Read more: http://www.livestrong.com/article/318926-what-are-the-benefits-of-wet-dry-saunas/#ixzz2ZX8qCjai
July 19, 2013 10:40 PM
QUOTE:

Wet and dry saunas were designed to benefit your health. They both consist of volcanic rocks and an air heater. Wet saunas use water to create steam, while dry saunas just use the rocks to create heat. Saunas allow you to relax, lose weight, eliminate toxins and relieve pain. If you have current health problems, it is best to consult a doctor before using a sauna.
Relaxation
According to Harvard Health Publications, saunas can be relaxing and calming. They allow you to relax your mind and body in a tranquil environment. HealthandSauna.com cites that a wet sauna encourages your joints and muscle to loosen. Often, after a big workout, your joints and muscles are tense and tired; however, a wet sauna allows these muscles to relax and stretch. This leads to less aches and pains after a workout. Dry saunas can be relaxing, as well. They clear the mind as sweat drains off the body.
Weight Loss
According to HealthandSauna.com, a wet sauna causes your body to produce a huge amount of sweat, similar to moderate exercise. In a wet sauna, your heart beats quicker and your temperature increases, causing you to sweat. Your body's reaction allows you to shed pounds. If you incorporate regular sauna use with a healthy diet, you will lose weight.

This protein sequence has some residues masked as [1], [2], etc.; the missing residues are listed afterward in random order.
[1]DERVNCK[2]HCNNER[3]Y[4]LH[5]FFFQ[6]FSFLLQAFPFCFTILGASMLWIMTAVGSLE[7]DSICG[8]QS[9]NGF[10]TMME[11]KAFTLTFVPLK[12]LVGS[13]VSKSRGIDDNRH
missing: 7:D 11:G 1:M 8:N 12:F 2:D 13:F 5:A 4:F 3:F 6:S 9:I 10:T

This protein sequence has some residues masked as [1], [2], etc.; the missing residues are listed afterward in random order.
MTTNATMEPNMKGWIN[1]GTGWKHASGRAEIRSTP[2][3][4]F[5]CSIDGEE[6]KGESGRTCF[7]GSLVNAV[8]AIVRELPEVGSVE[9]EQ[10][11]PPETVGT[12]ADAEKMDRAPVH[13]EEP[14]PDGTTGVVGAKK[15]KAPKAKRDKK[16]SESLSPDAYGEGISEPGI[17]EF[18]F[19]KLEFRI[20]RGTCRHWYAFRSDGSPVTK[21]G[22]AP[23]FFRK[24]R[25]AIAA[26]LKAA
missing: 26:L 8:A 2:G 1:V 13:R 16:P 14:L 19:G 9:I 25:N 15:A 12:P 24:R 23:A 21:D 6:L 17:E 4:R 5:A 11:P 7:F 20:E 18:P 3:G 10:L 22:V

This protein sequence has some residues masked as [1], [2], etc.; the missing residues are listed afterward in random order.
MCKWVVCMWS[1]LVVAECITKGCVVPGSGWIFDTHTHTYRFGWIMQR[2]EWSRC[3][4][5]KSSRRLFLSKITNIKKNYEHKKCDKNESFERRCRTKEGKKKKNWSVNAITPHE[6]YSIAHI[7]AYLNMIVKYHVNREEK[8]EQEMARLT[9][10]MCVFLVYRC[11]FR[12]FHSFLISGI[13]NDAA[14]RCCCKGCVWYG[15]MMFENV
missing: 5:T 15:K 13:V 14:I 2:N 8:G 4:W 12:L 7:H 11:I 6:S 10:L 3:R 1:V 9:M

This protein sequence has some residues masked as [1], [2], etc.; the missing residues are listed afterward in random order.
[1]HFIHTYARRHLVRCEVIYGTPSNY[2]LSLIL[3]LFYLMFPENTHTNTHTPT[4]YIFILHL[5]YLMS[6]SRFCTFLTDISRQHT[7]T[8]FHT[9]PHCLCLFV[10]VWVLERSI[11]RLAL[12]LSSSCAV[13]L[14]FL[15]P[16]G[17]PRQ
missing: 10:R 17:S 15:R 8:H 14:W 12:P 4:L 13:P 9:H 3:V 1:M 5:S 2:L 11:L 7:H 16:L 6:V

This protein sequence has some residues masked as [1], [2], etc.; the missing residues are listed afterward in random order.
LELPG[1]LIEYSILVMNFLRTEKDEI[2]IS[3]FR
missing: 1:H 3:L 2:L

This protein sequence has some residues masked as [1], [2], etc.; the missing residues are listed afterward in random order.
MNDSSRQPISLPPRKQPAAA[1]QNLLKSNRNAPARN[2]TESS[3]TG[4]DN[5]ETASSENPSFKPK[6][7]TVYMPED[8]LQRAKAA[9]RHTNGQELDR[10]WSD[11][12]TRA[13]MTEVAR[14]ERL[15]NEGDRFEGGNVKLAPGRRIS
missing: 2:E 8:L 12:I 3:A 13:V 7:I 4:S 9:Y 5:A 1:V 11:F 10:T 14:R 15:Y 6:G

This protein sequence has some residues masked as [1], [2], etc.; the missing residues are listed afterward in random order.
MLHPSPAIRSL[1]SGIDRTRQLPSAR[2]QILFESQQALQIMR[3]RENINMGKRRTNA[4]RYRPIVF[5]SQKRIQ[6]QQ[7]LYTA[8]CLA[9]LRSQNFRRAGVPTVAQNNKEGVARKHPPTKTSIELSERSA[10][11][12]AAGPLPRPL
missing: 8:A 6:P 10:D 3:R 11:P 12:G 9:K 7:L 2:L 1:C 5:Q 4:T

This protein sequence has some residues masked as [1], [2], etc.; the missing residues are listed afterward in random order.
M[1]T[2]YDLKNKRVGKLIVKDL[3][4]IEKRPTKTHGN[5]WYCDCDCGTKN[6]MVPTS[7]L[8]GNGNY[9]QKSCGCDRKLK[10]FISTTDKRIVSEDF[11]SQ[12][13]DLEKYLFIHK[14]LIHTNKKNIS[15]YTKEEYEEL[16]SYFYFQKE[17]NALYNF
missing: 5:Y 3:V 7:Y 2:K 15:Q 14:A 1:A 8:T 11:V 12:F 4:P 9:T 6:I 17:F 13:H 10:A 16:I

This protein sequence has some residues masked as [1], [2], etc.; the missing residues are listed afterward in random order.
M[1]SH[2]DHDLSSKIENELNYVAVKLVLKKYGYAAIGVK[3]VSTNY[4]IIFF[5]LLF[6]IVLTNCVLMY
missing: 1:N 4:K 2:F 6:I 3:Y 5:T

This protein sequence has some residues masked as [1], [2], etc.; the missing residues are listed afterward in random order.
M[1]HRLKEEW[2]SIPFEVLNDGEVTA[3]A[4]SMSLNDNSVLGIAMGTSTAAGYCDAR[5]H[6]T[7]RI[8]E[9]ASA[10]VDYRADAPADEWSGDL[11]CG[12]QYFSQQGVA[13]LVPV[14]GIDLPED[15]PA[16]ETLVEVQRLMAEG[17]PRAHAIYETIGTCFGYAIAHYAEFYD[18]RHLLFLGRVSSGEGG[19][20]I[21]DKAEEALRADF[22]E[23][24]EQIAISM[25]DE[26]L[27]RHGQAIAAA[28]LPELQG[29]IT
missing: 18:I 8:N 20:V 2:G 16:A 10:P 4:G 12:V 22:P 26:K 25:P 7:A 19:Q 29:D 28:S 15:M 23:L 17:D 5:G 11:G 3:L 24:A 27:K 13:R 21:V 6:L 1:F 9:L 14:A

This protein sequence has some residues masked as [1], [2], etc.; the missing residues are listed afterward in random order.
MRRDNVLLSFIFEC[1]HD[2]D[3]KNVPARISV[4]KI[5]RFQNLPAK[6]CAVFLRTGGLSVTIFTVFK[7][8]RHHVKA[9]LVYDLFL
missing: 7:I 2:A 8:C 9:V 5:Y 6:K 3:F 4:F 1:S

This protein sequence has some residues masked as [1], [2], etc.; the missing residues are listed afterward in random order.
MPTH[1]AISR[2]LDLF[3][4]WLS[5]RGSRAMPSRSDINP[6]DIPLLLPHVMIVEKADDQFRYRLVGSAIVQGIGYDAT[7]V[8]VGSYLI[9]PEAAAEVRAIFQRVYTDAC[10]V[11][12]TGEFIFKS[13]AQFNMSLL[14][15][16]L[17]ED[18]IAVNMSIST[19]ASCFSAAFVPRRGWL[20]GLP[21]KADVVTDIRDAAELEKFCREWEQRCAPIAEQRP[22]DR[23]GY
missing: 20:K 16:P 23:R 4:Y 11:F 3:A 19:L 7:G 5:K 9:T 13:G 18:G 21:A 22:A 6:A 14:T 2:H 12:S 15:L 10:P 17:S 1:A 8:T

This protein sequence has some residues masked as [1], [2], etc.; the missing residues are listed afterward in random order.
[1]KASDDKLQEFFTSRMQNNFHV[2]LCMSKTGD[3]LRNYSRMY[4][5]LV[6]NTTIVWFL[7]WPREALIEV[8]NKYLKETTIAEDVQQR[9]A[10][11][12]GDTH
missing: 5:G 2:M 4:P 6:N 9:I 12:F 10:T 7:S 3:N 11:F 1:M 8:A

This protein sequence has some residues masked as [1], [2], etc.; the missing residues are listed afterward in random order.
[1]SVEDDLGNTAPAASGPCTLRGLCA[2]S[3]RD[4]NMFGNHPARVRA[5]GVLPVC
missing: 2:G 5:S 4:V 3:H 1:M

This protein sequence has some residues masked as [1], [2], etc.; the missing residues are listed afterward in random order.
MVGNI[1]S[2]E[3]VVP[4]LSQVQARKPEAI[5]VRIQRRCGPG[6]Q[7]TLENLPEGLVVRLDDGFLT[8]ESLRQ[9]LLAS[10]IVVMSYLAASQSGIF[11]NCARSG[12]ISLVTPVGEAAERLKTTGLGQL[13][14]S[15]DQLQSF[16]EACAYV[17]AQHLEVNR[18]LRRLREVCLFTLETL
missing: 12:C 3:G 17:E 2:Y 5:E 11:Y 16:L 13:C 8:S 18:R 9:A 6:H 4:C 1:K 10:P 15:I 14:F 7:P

Eliminate Toxins
HealthandSauna.com says that a dry sauna allows your body to eliminate toxins. The steam activates the kidneys, which reduces the amount of metals your body has collected, such as mercury and nickel. According to Disabled World, the body changes the toxins from a solid form to a liquid form; this allows you to carry the toxins out through the pores of the body.
Relieves Pain
According to HealthandSauna.com, a dry sauna stimulates blood flow, which increases and activates the vasodilatation of peripheral vessels. The Texas Heart Institute says that the peripheral vessels bring blood to different parts of the body. This includes the arms, legs, muscles and organs. When the blood moves to the different parts of your body, it relieves pain for sprains or arthritis.
Considerations
Harvard Health Publications cites that it is best to consult a doctor before using a sauna if you have a heart condition. The extensive heat may cause your heart problems to escalate. Additionally, you should avoid alcohol and drugs when using a sauna. These products may cause your body to overheat while in the sauna. Also, you want to limit your time in a sauna to approximately 20 minutes and drink plenty of water afterwards.


Read more: http://www.livestrong.com/article/318926-what-are-the-benefits-of-wet-dry-saunas/#ixzz2ZX8qCjai


Interesting read. Thanks!